Leo Brouwer Festival

May 10, 2017

I was privileged to attend and perform Sonata No.5 “Ars Combinatoria” at the two-day Leo Brouwer Festival, Bolivar Hall in London organised by ILAMS and the Instituto Cervantes, Oficina Leo Brouwer, Ediciones Espiral Eterna and the Embassies of Cuba and Venezuela. It was a historic event featuring a public discussion between Maestro Brouwer and John Williams chaired by Stephen Goss, masterclasses throughout the day, and a final concert featuring the composer’s solo and chamber music. 

I jotted down some notes from John and Leo conversation. They discussed Brouwer’s cuban heritage, the function of music, the role of the guitar, and some thoughts on the changing musical landscape. A few ideas that stood out to me were:

  • Leo Brouwer strongly advocated for us to respect musical works as distinct artefacts. He was dismayed that music is often appreciated at a very basic level (whether we can dance to it and sing a tune), and felt that this way of thinking misses more important ideas that underpin the art form and its expression.
  • Brouwer was critical of the increasing dominance of pop music in today’s world and felt that we were losing the skill of close listening and appreciation.
  • Brouwer talked about a personal fascination with exploring and blending styles. He pointed to use of baroque ground bass technique in his chamber works (such as the Concerto for guitar and violin), references to jazz and popular music (such as the Beatleriana), explicit referencing of canonic classical works (such as the famous Beethoven quote in the first Sonata), and more recently the juxtaposition of ancient music with contemporary motifs reminiscent of Bartok and Stravinsky (such as in the Sonata No. 5).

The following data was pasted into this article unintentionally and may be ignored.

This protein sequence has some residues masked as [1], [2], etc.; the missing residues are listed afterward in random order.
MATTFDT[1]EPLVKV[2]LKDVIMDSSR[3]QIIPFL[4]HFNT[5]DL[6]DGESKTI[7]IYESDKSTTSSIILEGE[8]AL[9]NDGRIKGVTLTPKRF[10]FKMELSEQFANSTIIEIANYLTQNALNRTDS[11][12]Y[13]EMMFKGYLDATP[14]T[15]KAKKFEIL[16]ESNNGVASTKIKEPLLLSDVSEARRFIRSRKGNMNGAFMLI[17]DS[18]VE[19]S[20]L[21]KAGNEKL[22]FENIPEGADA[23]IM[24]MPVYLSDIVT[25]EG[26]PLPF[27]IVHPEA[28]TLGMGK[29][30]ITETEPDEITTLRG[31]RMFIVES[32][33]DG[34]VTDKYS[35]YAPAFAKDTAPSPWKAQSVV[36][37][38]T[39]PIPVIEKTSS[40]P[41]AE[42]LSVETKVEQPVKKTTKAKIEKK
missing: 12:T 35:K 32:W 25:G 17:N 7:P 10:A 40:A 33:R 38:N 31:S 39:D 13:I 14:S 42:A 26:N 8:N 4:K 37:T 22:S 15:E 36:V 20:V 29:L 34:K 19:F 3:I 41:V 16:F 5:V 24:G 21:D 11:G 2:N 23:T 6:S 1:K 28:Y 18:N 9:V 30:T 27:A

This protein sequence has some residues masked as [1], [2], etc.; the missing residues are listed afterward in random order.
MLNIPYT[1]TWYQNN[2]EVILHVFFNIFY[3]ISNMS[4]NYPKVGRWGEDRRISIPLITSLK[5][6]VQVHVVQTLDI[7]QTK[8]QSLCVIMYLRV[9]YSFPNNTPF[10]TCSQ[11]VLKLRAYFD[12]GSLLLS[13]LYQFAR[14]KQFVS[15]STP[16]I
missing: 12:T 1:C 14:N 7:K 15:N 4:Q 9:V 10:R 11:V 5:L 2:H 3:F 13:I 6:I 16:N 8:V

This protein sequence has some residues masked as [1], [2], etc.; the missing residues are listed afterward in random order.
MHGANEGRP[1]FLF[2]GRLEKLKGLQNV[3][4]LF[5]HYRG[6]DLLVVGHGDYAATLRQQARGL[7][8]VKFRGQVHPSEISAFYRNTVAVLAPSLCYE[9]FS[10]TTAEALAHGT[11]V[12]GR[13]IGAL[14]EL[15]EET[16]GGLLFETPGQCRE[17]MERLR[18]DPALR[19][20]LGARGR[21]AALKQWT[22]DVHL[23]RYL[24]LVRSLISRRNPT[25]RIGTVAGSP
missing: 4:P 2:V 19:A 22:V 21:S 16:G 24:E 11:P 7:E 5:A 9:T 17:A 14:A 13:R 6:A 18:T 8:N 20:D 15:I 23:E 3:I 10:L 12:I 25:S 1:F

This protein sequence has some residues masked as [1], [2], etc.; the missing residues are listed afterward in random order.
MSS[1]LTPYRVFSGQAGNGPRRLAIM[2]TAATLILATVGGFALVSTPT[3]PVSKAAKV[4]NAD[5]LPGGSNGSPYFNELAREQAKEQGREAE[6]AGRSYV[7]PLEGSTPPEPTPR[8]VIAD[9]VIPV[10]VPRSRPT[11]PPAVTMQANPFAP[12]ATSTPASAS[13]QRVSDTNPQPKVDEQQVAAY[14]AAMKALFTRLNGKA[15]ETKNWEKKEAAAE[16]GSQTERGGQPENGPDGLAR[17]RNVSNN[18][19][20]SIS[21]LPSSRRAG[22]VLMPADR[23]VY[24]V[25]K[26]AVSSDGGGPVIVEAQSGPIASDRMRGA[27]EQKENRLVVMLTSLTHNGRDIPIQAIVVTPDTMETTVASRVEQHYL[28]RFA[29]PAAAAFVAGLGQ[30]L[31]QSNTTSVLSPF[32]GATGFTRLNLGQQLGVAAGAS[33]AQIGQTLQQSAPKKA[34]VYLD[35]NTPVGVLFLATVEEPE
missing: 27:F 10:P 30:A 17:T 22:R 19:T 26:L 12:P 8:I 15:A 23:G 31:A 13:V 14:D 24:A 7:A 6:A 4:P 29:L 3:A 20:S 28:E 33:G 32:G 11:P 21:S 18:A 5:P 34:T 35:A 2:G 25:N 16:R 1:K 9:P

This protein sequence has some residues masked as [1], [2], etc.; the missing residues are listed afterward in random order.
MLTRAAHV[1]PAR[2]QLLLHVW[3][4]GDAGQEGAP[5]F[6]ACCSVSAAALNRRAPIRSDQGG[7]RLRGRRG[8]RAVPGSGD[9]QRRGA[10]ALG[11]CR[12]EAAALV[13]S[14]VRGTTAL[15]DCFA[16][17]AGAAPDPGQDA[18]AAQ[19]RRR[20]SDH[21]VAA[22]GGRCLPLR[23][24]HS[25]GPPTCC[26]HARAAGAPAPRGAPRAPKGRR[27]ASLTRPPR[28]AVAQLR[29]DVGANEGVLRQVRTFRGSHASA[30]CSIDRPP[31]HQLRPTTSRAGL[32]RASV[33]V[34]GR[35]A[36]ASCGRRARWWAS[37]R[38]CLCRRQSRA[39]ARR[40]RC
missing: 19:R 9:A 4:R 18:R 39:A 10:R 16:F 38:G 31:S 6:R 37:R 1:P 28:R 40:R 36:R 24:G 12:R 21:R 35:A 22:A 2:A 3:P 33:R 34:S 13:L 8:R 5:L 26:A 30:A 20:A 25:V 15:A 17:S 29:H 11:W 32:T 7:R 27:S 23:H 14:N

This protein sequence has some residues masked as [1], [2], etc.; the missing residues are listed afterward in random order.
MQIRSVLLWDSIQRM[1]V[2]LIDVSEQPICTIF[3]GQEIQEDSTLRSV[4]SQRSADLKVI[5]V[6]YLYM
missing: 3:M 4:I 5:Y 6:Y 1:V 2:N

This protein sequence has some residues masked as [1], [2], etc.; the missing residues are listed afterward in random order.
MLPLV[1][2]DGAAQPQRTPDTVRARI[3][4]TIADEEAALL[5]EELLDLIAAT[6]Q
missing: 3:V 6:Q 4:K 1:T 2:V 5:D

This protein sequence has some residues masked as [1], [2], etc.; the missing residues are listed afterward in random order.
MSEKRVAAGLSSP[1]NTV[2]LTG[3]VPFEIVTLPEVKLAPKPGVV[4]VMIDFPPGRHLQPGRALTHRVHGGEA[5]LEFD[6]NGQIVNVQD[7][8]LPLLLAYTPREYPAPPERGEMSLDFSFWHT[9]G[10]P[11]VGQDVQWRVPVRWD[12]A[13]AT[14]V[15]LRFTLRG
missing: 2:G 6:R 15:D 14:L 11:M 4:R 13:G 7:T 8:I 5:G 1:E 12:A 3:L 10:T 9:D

• Brouwer talked about the detail of rational thinking behind his creative process and implied that composition was a skill he continues to think deeply about and develop. The last ten years which have been immensely prolific are a testament to this.
  • Brouwer was critical of the conservatism in current classical music programming: Overture – Concerto – Symphony. He was strongly advocating for more adventurous programming ideas and moving away from the canonic repertoire.
  • He reflected on working with Julian Bream and John Williams and told several anecdotes about their collaborations. Bream heard Brouwer in a BBC broadcast. He was so thrilled by the performance that he asked the producer Gareth Walters to contact Leo and commissioned the Concerto No. 3 Elegiaco. They formed a strong friendship from there.

The event had an electric atmosphere, sold out on both nights and attended by several well known faces (particularly to London guitarist crowds). It was also amazing to see the huge collection of new publications on sale by Espiral Eterna. I was particularly thrilled to see a new four movement work for flute and guitar: Mythology of Water. I can’t wait to learn and perform it!